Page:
If you do not suppress pointer-validation, makeinfo will check the validity of the final Info file. Mostly, this means ensuring that nodes you have referenced really exist. Here is a complete list of what is checked:

  1. If a `Next', `Previous', or `Up' node reference is a reference to a node in the current file and is not an external reference such as to `(dir)', then the referenced node must exist.
  2. In every node, if the `Previous' node is different from the `Up' node, then the `Previous' node must also be pointed to by a `Next' node.
  3. Every node except the `Top' node must have an `Up' pointer.
  4. The node referenced by an `Up' pointer must contain a reference to the current node in some manner other than through a `Next' reference. This includes menu entries and cross references.
  5. If the `Next' reference of a node is not the same as the `Next' reference of the `Up' reference, then the node referenced by the `Next' pointer must have a `Previous' pointer that points back to the current node. This rule allows the last node in a section to point to the first node of the next chapter.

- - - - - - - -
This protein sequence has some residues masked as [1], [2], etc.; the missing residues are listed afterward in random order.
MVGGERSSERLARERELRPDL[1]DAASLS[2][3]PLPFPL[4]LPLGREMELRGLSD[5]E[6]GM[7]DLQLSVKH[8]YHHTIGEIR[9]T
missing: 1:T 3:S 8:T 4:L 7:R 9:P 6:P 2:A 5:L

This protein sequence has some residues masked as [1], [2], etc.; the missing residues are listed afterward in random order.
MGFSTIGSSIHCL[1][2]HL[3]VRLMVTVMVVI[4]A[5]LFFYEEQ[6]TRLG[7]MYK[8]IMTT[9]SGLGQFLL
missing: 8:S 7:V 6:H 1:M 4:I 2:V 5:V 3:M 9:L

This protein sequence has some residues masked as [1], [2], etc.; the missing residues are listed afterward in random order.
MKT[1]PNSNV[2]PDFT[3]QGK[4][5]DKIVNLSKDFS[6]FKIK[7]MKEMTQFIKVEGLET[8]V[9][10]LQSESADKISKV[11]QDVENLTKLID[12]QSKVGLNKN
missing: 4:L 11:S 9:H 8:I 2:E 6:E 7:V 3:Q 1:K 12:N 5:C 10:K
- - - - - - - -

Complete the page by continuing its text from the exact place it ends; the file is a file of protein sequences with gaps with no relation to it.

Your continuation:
Running makeinfo inside Emacs

You can run makeinfo in GNU Emacs Texinfo mode by using either the makeinfo-region or the makeinfo-buffer commands. In Texinfo mode, the commands are bound to C-c C-m C-r and C-c C-m C-b by default.

C-c C-m C-r
M-x makeinfo-region
Format the current region for Info.
C-c C-m C-b
M-x makeinfo-buffer
Format the current buffer for Info.

When you invoke either makeinfo-region or makeinfo-buffer, Emacs prompts for a file name, offering the name of the visited file as the default. You can edit the default file name in the minibuffer if you wish, before typing RET to start the makeinfo process.

The Emacs makeinfo-region and makeinfo-buffer commands run the makeinfo program in a temporary shell buffer. If makeinfo finds any errors, Emacs displays the error messages in the temporary buffer.

You can parse the error messages by typing C-x ` (next-error). This causes Emacs to go to and position the cursor on the line in the Texinfo source that makeinfo thinks caused the error. See section `Running make or Compilers Generally' in The GNU Emacs Manual, for more information about using the next-error command.

In addition, you can kill the shell in which the makeinfo command is running or make the shell buffer display its most recent output.

C-c C-m C-k
M-x makeinfo-kill-job
Kill the current running makeinfo job created by makeinfo-region or makeinfo-buffer.
C-c C-m C-l
M-x makeinfo-recenter-output-buffer
Redisplay the makeinfo shell buffer to display its most recent output.

(Note that the parallel commands for killing and recentering a TeX job are C-c C-t C-k and C-c C-t C-l. See section Formatting and Printing in Texinfo Mode.)